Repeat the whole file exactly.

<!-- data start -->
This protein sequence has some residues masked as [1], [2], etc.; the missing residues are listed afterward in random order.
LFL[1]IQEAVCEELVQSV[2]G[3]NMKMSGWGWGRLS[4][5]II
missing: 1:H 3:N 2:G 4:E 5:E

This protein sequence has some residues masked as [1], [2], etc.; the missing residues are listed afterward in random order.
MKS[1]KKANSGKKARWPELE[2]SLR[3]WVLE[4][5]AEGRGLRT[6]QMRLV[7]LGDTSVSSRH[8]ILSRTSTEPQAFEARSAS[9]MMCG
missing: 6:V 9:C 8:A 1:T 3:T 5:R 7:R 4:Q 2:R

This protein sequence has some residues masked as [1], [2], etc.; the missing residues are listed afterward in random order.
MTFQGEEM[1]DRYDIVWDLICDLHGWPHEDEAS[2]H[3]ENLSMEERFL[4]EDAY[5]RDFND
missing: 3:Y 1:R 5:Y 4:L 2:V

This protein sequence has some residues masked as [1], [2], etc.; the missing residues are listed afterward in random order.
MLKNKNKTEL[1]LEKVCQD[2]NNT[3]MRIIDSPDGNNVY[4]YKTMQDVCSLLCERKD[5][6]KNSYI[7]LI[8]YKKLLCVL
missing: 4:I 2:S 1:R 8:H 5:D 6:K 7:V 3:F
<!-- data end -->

This protein sequence has some residues masked as [1], [2], etc.; the missing residues are listed afterward in random order.
LFL[1]IQEAVCEELVQSV[2]G[3]NMKMSGWGWGRLS[4][5]II
missing: 1:H 3:N 2:G 4:E 5:E

This protein sequence has some residues masked as [1], [2], etc.; the missing residues are listed afterward in random order.
MKS[1]KKANSGKKARWPELE[2]SLR[3]WVLE[4][5]AEGRGLRT[6]QMRLV[7]LGDTSVSSRH[8]ILSRTSTEPQAFEARSAS[9]MMCG
missing: 6:V 9:C 8:A 1:T 3:T 5:R 7:R 4:Q 2:R

This protein sequence has some residues masked as [1], [2], etc.; the missing residues are listed afterward in random order.
MTFQGEEM[1]DRYDIVWDLICDLHGWPHEDEAS[2]H[3]ENLSMEERFL[4]EDAY[5]RDFND
missing: 3:Y 1:R 5:Y 4:L 2:V

This protein sequence has some residues masked as [1], [2], etc.; the missing residues are listed afterward in random order.
MLKNKNKTEL[1]LEKVCQD[2]NNT[3]MRIIDSPDGNNVY[4]YKTMQDVCSLLCERKD[5][6]KNSYI[7]LI[8]YKKLLCVL
missing: 4:I 2:S 1:R 8:H 5:D 6:K 7:V 3:F